Two-way waiting

Lent 2 (February 24, 2013)
Common Lectionary Readings:
Genesis 15:1-18; Psalm 27; Philippians 3:17-4:1; Luke 13:31-35

On Wednesday we shared lunch with Brent Stutzman, who is visiting Jordan with his parents.  Brent served with MCC for three years (2009-2012) at the Holy Land Institute for the Deaf, an MCC Global Family partner in Salt, Jordan.  He is currently doing graduate work in special education at Boston College, while working part-time at the Perkins School for the Blind.


Brent explains Holy Land’s deaf-blind unit to members of a Global Family learning tour (April 2012).

This week, Daryl accepted an offer to serve as executive director of the Center for Justice and Peacebuilding at Eastern Mennonite University, beginning July 1.  With mixed emotions — excitement about the adventure ahead and sadness about the relationships we leave behind — we plan to conclude our work in Jordan in the middle of June, moving to Harrisonburg, Virginia.

On Thursday, we were privileged to host a guest who is lives in Damascus and works with Syrian families affected by the civil war.  Just before arriving at the MCC office, our guest received word of a major bomb blast near his office in Damascus.

A Syrian child in Jordan (photo by Chevy Morris for CARE)

A Syrian child in Jordan (photo by Chevy Morris for CARE)

With the fighting in Syria growing worse, the United Nations says that an average of 70,000 Syrians are arriving in Jordan each month, and warns that more emergency camps must be developed in order to accommodate the rapid influx.

Trailers in the Mreijeb Al Fhoud camp, 14 miles (22km) east of Zarqa. The camp, which is yet to receive Syrian refugees, can accommodate 30,000 people (Photo by Muath Freij for the Jordan Times)

Trailers in the Mreijeb Al Fhoud camp, 14 miles (22km) east of Zarqa. The camp, which is yet to receive Syrian refugees, can accommodate 30,000 people (Photo by Mu’ath Freij for the Jordan Times)

A total of 360,900 Syrians are now living in Jordan.  That number is expected to double by June.  Some 42 percent of the arrivals are children who often carry with them the trauma they experienced in their country.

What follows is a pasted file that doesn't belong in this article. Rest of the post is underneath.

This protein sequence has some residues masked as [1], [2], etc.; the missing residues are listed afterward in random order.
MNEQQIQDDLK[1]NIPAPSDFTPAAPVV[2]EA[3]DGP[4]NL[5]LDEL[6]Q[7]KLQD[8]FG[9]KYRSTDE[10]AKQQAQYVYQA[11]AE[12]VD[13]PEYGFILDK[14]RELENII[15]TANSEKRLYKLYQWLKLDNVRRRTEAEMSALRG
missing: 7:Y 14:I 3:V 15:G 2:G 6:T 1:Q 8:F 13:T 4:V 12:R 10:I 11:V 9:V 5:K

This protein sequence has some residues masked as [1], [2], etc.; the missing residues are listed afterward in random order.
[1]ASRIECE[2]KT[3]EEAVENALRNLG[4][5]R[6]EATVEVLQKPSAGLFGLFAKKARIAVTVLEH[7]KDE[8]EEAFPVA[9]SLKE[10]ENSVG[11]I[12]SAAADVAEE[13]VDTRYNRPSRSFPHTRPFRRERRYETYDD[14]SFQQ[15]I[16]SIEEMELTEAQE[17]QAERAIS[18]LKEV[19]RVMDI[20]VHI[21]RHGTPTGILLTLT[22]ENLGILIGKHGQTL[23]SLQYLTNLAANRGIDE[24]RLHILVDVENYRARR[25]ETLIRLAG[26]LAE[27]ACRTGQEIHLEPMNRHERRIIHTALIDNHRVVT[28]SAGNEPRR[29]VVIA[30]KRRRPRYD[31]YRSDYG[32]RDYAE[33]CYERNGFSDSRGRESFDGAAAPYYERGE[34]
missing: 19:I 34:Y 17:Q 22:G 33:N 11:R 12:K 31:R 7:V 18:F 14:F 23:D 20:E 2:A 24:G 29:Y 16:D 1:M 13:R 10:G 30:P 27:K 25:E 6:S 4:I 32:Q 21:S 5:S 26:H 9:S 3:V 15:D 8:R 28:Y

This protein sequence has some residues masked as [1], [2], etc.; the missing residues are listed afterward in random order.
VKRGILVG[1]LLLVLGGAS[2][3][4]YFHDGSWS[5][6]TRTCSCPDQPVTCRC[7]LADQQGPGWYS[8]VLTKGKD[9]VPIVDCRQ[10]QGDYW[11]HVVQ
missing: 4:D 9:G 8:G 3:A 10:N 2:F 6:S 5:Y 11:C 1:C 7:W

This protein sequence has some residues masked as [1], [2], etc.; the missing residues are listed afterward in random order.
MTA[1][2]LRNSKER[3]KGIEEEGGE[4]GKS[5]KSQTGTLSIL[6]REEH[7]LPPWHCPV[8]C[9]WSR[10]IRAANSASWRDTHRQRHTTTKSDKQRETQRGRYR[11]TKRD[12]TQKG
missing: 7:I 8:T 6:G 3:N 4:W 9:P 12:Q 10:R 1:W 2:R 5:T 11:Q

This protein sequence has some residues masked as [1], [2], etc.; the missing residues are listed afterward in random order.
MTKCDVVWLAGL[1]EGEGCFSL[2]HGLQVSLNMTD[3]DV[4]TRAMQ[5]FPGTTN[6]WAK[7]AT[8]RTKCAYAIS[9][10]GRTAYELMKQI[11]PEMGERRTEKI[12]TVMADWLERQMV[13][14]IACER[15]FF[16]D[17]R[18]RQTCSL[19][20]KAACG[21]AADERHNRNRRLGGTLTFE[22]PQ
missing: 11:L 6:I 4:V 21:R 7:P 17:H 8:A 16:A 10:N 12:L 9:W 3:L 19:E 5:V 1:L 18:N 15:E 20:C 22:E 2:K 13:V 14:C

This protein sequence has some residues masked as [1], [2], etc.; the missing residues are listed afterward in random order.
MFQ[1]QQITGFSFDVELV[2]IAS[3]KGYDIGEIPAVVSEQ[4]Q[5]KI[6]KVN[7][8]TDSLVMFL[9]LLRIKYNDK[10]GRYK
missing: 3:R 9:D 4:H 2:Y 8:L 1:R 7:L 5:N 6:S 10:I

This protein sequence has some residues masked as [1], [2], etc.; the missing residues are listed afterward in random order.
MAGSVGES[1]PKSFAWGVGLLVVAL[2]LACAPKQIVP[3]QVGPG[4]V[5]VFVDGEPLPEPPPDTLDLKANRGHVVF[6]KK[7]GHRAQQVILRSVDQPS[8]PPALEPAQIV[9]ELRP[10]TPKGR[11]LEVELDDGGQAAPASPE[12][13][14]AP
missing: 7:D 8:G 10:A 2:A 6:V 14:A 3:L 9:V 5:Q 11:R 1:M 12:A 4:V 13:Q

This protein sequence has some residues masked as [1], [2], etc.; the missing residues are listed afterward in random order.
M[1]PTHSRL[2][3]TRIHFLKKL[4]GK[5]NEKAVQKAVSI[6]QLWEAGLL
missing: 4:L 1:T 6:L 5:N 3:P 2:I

The large influx of Syrians into a resource-challenged country is creating tensions between the refugees and Jordanian host communities, as both groups compete for scarce resources and opportunities.

The Lectionary readings for this second week of Lent focus on waiting.

In the Old Testament reading, God promises the aging and childless Abram that his descendants will be as numerous as the stars in the sky and that, after a 400-year-long period of oppression, God will provide a place for them.  Amazingly, Abram believes God, trusting God to fulfill these distant promises.

Syrian children wait in Jordan (photo by Mu'ath Freij for the Jordan Times)

Syrian children wait in Jordan (photo by Mu’ath Freij for the Jordan Times)

While experiencing trouble and the assault of adversaries, the psalmist also chooses to trust God rather than taking matters into his own hands.  “I believe that I shall see the goodness of the Lord in the land of the living,” the psalmist affirms.  “Wait for the Lord; be strong, and let your heart take courage; wait for the Lord!” (Ps. 27:13-14)

In the Epistle reading, Paul reminds the church at Philippi that their citizenship is in God’s kingdom rather than in an earthly nation (Phil. 3:20). Furthermore, they are to wait as Jesus – the one who reigns supreme in God’s kingdom — transforms their humble bodies into bodies that glorify God (v.21).

The Gospel reading reminds us that not only do humans wait for God to act; God waits for humans to act as well.  Jesus weeps over Jerusalem and its resistance to God’s ways. “How often have I desired to gather your children together as a hen gathers her brood under her wings,” Jesus laments, “and you were not willing!” (Luke 13:34)

Waiting aptly describes the life of refugees.  They wait for basic accommodations in a host country. They wait for word from their loved ones back in Syria.  They wait to see if and when they can return home.  There are few things that refugees control.

Waiting is also the testing grounds for our faith.  What we do while we wait for God’s promises to be fully realized is the truest measure of what we believe.  We are to live into God’s promises, demonstrating by our actions that we believe them to be true.

Meanwhile, God waits for us — to do justice, to love kindness and to walk humbly as our trust in God grows day by day.

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